If the Shoe Fits
My work as a freelance writer gives me the opportunity to meet interesting and insightful people. Whether I am having a conversation with the average “Joe,” interviewing an event organizer, or talking with experts in various fields, the people become more than just sources – they become very human during an interview.
Even though as a journalist my job is to stay objective, there is something personal about each interview I conduct. The information this person is sharing usually contains personal experiences, feelings, beliefs, and advice. Almost always after an interview, I reflect and compare my personal experiences and try and put myself in the subject’s shoes.
Today, the shoes fit, but at the same time, the shoes made me uncomfortable – comparable to the perfect looking shoe in a narrow fit when I need wide-toed shoes.
While working on an article for a parenting magazine – focused on what college freshman and their parents should expect – I talked with a mother-daughter team of authors. Margo Bane Woodacre and Steffany Bane spent five years chronicling Steffany’s journey from a high school senior to a college graduate, ultimately resulting in a co-authored book entitled I’ll Miss You Too: An Off-to-College Guide for Parents and Students.
What makes this book unique and our conversation so rich is that it portrays the journey of a college student from both the student and parent perspective, evaluating the emotional and social aspects of this turning point in a child’s life. Both Margo and Steffany discussed the struggles they faced as a family – Steffany’s need for independence, Margo’s difficulty with letting go, Steffany’s adjustment to a new environment, and Margo’s efforts to keep continued communication with her daughter.
After our discussions, I thought about my daughter and the current journey we are facing through her tween years. I thought about the years ahead when I will lose my child to college, have to learn how to let go, and fight my sadness in order to encourage her excitement – all sentiments Margo expressed.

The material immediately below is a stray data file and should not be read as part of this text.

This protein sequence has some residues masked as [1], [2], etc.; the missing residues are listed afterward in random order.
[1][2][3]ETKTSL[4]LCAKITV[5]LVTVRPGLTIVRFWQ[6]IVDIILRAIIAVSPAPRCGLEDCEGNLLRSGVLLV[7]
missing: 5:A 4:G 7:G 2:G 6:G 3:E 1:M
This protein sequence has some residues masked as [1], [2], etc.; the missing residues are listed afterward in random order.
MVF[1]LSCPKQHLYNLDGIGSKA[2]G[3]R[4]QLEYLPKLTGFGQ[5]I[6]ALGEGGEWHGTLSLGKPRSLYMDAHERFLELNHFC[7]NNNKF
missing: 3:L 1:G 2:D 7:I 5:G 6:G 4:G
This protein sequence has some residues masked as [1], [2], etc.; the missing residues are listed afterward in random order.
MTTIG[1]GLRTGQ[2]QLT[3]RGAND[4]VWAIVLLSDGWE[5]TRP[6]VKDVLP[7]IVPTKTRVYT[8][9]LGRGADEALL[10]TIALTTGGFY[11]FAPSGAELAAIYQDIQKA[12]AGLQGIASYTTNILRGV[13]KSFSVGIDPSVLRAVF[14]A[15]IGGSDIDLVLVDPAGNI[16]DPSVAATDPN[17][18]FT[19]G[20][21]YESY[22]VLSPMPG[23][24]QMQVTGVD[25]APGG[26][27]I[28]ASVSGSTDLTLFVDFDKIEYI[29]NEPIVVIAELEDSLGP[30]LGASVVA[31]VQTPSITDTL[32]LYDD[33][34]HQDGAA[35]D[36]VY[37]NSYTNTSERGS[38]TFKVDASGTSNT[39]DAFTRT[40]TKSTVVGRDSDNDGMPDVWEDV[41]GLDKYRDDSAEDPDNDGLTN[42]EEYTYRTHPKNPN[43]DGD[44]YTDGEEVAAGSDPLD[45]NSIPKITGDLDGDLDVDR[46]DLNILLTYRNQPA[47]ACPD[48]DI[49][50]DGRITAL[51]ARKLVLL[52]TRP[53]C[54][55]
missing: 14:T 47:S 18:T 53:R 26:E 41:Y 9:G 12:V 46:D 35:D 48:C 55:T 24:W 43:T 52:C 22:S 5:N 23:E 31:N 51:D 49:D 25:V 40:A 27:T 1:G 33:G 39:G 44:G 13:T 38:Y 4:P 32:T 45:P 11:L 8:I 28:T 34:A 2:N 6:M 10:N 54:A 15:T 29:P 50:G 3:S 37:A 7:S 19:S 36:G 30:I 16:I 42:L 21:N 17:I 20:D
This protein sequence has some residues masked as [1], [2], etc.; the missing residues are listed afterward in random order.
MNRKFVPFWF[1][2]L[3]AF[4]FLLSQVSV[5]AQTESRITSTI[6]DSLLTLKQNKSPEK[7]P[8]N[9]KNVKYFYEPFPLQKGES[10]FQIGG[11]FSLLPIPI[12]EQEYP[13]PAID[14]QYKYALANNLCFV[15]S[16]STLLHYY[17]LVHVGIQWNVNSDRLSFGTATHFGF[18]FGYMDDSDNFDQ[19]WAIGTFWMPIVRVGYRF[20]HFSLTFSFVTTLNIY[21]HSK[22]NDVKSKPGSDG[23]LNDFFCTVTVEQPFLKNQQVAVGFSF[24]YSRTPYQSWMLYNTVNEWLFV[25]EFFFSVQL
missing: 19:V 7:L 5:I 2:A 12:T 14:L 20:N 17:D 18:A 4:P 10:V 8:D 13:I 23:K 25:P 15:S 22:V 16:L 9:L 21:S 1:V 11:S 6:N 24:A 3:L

And then I thought about the students in my classroom everyday. The journey they are embarking on at this very moment is a scary exploration of identity, an exciting quest for knowledge, and a road of uncertainty. I’ve always looked at them as adults rather than someone else’s child. I see them as independent, strong individuals working toward a brighter future – all characteristics I want for my own children as adults.
Even though the thought of my daughter leaving home in seven years terrifies me right now, I realized that, like the shoes that are a little tight and uncomfortable, we can still walk the road and find a way to the end of the journey – we’ll probably stumble a little and complain along the way, but the shoes will still fit and look fabulous.
– Shannon Philpott
Blog Entry: Aug. 27, 2009
© Shannon Philpott, 2009. Unauthorized use and/or duplication of this material without express and written permission from this blog’s author and/or owner is strictly prohibited. Excerpts and links may be used, provided that full and clear credit is given to Shannon Philpott and shannonphilpott.com with appropriate and specific direction to the original content.
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